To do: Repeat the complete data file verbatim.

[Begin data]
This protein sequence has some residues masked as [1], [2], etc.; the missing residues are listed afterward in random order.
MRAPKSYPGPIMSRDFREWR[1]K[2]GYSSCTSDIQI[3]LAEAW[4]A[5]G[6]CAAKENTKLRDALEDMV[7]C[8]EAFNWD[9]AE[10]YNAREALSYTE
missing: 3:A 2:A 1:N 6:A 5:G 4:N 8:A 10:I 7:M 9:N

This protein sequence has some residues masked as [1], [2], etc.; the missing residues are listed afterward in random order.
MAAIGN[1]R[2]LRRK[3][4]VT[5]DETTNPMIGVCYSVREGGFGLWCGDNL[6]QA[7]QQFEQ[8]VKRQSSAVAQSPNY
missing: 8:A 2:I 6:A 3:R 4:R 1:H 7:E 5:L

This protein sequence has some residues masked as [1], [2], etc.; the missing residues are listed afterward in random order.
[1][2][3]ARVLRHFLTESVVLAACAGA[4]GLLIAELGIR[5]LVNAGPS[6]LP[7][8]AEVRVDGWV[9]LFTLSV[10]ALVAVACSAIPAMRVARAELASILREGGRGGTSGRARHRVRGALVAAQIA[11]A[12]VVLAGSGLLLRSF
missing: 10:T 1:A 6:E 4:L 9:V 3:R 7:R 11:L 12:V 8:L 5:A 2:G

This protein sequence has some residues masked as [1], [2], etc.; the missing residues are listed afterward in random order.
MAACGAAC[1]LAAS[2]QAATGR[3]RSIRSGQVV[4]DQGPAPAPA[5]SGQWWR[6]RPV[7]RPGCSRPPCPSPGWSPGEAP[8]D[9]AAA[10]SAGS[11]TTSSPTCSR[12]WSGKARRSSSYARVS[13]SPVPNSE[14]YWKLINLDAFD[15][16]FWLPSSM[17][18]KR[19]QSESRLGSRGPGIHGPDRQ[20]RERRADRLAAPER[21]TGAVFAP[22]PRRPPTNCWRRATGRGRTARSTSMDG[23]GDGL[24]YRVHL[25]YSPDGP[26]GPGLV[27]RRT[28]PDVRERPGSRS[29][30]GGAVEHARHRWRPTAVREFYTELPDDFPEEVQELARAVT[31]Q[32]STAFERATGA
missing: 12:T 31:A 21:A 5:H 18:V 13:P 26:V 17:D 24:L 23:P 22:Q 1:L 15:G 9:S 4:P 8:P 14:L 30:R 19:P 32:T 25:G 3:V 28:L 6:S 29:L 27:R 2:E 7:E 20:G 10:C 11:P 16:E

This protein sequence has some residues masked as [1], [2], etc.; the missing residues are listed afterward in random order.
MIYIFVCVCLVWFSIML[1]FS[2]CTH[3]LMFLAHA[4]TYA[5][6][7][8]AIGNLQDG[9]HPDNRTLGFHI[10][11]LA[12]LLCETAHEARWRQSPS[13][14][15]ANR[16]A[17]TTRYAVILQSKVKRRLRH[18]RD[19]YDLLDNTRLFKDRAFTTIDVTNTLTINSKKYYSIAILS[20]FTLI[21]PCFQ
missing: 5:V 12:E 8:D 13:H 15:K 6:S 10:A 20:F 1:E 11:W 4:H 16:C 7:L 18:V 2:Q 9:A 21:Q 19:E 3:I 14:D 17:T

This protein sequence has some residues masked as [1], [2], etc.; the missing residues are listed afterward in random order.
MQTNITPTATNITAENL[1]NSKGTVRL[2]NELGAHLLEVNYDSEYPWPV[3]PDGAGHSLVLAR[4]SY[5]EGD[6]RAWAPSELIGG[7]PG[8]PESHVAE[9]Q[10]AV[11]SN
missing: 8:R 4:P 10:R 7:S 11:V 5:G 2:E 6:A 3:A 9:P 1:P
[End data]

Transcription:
This protein sequence has some residues masked as [1], [2], etc.; the missing residues are listed afterward in random order.
MRAPKSYPGPIMSRDFREWR[1]K[2]GYSSCTSDIQI[3]LAEAW[4]A[5]G[6]CAAKENTKLRDALEDMV[7]C[8]EAFNWD[9]AE[10]YNAREALSYTE
missing: 3:A 2:A 1:N 6:A 5:G 4:N 8:A 10:I 7:M 9:N

This protein sequence has some residues masked as [1], [2], etc.; the missing residues are listed afterward in random order.
MAAIGN[1]R[2]LRRK[3][4]VT[5]DETTNPMIGVCYSVREGGFGLWCGDNL[6]QA[7]QQFEQ[8]VKRQSSAVAQSPNY
missing: 8:A 2:I 6:A 3:R 4:R 1:H 7:E 5:L

This protein sequence has some residues masked as [1], [2], etc.; the missing residues are listed afterward in random order.
[1][2][3]ARVLRHFLTESVVLAACAGA[4]GLLIAELGIR[5]LVNAGPS[6]LP[7][8]AEVRVDGWV[9]LFTLSV[10]ALVAVACSAIPAMRVARAELASILREGGRGGTSGRARHRVRGALVAAQIA[11]A[12]VVLAGSGLLLRSF
missing: 10:T 1:A 6:E 4:L 9:V 3:R 7:R 11:L 12:V 8:L 5:A 2:G

This protein sequence has some residues masked as [1], [2], etc.; the missing residues are listed afterward in random order.
MAACGAAC[1]LAAS[2]QAATGR[3]RSIRSGQVV[4]DQGPAPAPA[5]SGQWWR[6]RPV[7]RPGCSRPPCPSPGWSPGEAP[8]D[9]AAA[10]SAGS[11]TTSSPTCSR[12]WSGKARRSSSYARVS[13]SPVPNSE[14]YWKLINLDAFD[15][16]FWLPSSM[17][18]KR[19]QSESRLGSRGPGIHGPDRQ[20]RERRADRLAAPER[21]TGAVFAP[22]PRRPPTNCWRRATGRGRTARSTSMDG[23]GDGL[24]YRVHL[25]YSPDGP[26]GPGLV[27]RRT[28]PDVRERPGSRS[29][30]GGAVEHARHRWRPTAVREFYTELPDDFPEEVQELARAVT[31]Q[32]STAFERATGA
missing: 12:T 31:A 21:A 5:H 18:V 13:P 26:V 17:D 24:L 23:P 22:Q 1:L 15:G 9:S 4:P 8:P 14:L 30:R 19:P 32:T 25:G 3:V 28:L 6:S 29:L 27:R 2:E 7:E 20:G 10:C 11:P 16:E

This protein sequence has some residues masked as [1], [2], etc.; the missing residues are listed afterward in random order.
MIYIFVCVCLVWFSIML[1]FS[2]CTH[3]LMFLAHA[4]TYA[5][6][7][8]AIGNLQDG[9]HPDNRTLGFHI[10][11]LA[12]LLCETAHEARWRQSPS[13][14][15]ANR[16]A[17]TTRYAVILQSKVKRRLRH[18]RD[19]YDLLDNTRLFKDRAFTTIDVTNTLTINSKKYYSIAILS[20]FTLI[21]PCFQ
missing: 5:V 12:E 8:D 13:H 15:K 6:S 10:A 20:F 1:E 11:W 4:H 16:C 7:L 18:V 2:Q 9:A 21:Q 19:E 3:I 14:D 17:T

This protein sequence has some residues masked as [1], [2], etc.; the missing residues are listed afterward in random order.
MQTNITPTATNITAENL[1]NSKGTVRL[2]NELGAHLLEVNYDSEYPWPV[3]PDGAGHSLVLAR[4]SY[5]EGD[6]RAWAPSELIGG[7]PG[8]PESHVAE[9]Q[10]AV[11]SN
missing: 8:R 4:P 10:R 7:S 11:V 5:G 2:E 6:A 3:A 9:P 1:P